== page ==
Child Pedestrian Death Highlights Perils of Poor Road Design in Maine

The death of a 13-year-old boy, struck and killed in a crosswalk on his way to school in Lewiston, has devastated a community and raised important questions about the lack of pedestrian safety in Maine. 

Police say the eighth grader was crossing Main Street at Frye Street – in the crosswalk – when he was struck by a driver operating a Ford F-150 pickup truck. The driver of the vehicle, a 54-year-old woman, is reportedly cooperating with authorities. It is believed that after the initial impact, the truck dragged the young boy some distance up the street until the vehicle stopped and the driver discovered the child underneath. The incident occurred at around 7:10 a.m., as the boy was making his way to school.

According to the Maine Department of Public Safety’s Bureau of Highway Safety, Cumberland County – including Portland – had by far the most pedestrian accidents of any county in the state over the last several years. Between 2008 and 2012, there were 408 pedestrian accidents in Cumberland County. Comparatively, there were 205 in York, 167 in Androscoggin, 169 in Penobscot, and 111 in Kennebec. In the last decade, there have been between nine and 14 pedestrian fatalities a year in Maine.

Although many crash reports cite the weather or some type of driver negligence, such as distracted driving or driving impaired, one of the biggest problems is actually poor road design. Specifically, there are problems with poor road design allowing high speeds.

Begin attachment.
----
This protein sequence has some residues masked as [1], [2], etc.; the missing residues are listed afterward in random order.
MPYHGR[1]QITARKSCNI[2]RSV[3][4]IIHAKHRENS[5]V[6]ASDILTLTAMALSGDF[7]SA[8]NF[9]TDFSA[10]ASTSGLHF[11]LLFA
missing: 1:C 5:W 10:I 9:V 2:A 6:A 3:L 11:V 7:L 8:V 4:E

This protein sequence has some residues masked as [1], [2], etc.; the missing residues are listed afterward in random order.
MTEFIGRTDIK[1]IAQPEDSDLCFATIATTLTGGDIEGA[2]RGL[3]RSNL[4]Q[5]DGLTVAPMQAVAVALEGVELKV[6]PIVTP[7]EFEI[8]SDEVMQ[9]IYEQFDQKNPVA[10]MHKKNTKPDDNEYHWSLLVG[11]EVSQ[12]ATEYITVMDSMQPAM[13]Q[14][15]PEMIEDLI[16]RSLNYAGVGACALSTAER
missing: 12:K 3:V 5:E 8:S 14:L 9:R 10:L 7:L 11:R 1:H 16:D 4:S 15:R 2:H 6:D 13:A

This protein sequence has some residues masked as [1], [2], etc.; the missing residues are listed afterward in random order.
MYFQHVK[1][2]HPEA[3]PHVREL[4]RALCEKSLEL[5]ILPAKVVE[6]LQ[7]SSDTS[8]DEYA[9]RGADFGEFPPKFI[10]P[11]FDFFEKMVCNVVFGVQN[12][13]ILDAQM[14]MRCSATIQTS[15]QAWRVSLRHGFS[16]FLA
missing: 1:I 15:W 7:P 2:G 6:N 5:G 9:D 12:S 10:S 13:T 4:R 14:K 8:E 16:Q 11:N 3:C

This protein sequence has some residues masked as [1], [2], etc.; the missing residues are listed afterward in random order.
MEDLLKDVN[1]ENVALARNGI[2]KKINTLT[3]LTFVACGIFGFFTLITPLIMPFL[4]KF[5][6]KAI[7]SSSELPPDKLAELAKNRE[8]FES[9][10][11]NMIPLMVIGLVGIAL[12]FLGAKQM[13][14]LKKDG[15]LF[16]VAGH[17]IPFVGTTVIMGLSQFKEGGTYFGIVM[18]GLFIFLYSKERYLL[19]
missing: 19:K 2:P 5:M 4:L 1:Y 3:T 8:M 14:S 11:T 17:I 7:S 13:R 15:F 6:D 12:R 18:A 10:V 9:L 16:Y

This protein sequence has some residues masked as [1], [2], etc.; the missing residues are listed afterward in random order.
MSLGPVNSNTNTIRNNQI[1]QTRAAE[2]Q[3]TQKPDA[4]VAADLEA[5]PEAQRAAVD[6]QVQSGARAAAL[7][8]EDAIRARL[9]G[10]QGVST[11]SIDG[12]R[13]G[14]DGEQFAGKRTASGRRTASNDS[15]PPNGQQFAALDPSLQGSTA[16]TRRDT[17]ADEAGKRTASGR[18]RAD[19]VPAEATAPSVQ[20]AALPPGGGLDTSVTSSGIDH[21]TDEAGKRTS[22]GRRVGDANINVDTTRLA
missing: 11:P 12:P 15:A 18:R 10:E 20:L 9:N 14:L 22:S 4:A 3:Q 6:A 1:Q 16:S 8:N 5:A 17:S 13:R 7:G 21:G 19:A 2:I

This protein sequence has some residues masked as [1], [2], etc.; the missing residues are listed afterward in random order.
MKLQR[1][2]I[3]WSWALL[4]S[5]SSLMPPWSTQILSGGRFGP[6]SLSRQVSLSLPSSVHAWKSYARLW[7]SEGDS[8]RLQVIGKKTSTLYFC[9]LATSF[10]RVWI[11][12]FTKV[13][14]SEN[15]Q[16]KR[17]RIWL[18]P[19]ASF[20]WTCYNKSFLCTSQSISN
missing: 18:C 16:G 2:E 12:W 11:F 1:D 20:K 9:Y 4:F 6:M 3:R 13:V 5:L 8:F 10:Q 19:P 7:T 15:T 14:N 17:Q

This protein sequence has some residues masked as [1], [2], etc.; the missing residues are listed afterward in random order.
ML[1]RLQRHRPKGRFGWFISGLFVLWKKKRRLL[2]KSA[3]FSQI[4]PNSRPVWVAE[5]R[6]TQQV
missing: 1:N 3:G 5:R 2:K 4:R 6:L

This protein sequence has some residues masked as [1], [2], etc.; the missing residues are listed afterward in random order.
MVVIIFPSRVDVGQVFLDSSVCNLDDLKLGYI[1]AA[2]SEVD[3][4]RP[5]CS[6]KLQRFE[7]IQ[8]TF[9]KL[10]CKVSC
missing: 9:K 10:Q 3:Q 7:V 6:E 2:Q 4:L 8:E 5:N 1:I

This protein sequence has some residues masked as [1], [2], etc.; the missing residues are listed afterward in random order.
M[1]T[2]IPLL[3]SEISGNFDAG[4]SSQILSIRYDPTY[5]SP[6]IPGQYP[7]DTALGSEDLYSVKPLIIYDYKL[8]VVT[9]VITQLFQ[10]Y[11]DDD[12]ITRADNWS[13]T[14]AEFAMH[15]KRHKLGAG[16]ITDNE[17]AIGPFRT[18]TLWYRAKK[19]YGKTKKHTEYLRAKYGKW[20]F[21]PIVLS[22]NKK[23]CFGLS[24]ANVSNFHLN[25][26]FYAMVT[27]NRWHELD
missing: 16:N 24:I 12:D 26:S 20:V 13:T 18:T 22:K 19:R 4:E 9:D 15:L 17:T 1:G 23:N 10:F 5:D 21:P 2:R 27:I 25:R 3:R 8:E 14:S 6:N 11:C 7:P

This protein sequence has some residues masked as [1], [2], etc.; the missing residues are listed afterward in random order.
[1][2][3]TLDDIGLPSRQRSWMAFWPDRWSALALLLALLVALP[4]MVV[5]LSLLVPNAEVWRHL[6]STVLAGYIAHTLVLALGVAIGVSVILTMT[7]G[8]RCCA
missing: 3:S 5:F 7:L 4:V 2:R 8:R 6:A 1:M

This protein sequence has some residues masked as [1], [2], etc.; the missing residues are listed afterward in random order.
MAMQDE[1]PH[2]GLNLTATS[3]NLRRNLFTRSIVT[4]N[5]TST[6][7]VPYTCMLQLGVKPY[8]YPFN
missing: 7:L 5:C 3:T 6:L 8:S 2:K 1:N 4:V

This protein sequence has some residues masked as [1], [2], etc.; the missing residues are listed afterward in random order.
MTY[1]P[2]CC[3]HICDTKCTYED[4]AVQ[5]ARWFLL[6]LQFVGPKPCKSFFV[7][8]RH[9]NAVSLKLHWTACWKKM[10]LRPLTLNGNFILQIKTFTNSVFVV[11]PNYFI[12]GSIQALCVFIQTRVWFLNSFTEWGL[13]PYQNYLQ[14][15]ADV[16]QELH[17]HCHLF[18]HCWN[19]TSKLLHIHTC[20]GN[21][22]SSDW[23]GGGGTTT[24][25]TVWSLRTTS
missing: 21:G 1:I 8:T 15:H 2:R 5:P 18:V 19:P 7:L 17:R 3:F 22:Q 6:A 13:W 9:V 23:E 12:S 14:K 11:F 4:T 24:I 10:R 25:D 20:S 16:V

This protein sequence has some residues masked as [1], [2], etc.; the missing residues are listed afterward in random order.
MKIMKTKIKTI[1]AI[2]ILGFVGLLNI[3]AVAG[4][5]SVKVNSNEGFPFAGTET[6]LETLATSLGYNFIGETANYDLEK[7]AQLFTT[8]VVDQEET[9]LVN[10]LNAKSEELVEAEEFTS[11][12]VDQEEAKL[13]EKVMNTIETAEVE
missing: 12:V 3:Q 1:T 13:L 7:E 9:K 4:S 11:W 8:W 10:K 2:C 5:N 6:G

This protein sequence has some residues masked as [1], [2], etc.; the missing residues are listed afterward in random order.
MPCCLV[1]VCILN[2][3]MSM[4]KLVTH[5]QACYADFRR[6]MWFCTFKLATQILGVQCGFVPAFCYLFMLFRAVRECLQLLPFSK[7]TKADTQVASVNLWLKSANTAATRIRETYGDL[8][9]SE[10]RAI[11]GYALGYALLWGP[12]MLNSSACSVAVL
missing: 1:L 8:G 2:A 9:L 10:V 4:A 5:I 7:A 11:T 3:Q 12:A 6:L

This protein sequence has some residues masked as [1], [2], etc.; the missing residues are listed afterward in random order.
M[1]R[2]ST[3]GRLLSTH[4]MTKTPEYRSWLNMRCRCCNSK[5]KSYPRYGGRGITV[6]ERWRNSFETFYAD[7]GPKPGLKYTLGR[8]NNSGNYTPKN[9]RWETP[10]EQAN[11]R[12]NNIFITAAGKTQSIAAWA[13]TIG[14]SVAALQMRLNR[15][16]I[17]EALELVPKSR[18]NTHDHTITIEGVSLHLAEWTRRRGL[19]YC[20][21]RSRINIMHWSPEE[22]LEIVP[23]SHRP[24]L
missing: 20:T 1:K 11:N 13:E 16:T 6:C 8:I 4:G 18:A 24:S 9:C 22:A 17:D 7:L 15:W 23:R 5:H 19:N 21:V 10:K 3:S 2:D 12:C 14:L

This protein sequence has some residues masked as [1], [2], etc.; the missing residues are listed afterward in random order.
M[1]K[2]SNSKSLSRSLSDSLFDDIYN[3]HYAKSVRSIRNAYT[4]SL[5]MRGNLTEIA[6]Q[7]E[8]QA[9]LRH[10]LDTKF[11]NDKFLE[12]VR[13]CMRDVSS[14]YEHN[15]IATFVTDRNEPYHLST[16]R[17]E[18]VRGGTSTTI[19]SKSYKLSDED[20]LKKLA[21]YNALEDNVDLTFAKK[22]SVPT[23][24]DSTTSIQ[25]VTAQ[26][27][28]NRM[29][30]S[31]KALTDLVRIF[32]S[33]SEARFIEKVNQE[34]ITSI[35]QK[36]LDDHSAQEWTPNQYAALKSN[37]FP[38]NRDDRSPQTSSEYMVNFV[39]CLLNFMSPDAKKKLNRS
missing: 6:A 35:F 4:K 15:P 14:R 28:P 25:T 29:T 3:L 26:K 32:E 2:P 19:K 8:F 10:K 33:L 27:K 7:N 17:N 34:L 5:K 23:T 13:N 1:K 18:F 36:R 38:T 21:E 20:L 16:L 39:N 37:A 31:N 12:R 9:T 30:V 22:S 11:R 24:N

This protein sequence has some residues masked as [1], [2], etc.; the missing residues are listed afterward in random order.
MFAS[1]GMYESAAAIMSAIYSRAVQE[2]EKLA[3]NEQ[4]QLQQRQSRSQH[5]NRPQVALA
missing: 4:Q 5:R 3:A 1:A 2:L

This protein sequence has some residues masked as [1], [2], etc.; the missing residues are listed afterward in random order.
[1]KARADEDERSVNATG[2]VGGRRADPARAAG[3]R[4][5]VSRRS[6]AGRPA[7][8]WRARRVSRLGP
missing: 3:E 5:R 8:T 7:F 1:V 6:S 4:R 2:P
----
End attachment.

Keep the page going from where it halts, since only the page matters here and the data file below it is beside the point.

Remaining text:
Recently, leaders of the group Build Maine, a non-profit focused on street design, real estate, and public service to explore wise investments in the future of our communities, penned an op-ed in the Portland Press Herald, explaining how better road design can help prevent tragedies like the one in Lewiston. It begins by explaining that in order to get an education, this middle-schooler was tasked every day with crossing a high-speed state road that ran through his neighborhood. Most state roads that run through residential neighborhoods post speeds that are in conflict with the visual and design cues of the road. That is, it can feel uncomfortable to drive slowly, but this high-speed traffic is a serious risk to vulnerable road users, such as cyclists and pedestrians.

Like so many local roads, these are designed to highway standards, which means vehicle lanes are 16 feet wide. The writers say that one way we can have a significant impact on improving pedestrian safety – while not affecting the flow of traffic – would be to reduce not just the width of the travel lane but also in some cases the number of lanes. The Federal Highway Administration refers to this as a “road diet.” The theory goes that when four- and five-lane roads bisect residential neighborhoods, drivers have to eyeball multiple lanes of same-direction traffic, constantly checking their blind spots and mirrors to switch lanes and navigate. Reducing to a three-lane system can reduce speed-related crashes by up to 52 percent, the FHA found. Four-way stops can also be effective with this type of road.

Road design priorities for the last several decades have favored speed over safety. We know how to improve that here in Maine. If our leaders are serious about reducing the number of pedestrian accidents and bicycle accidents in Maine, the time for action is now.

If you are the victim of a Bangor car accident, contact Peter Thompson & Associates at 1-800-804-2004 for a confidential consultation to discuss your rights.

Additional Resources:

Commentary: Blame road design for pedestrian fatalities, Nov. 15, 2016, By Vanessa L. Farr and Kara Wilbur, Special to the Portland Press Herald

More Blog Entries:

Report: Maine Workers Most Commonly Suffer Back Injuries, Nov. 18, 2016, Portland Pedestrian Accident Lawyer Blog

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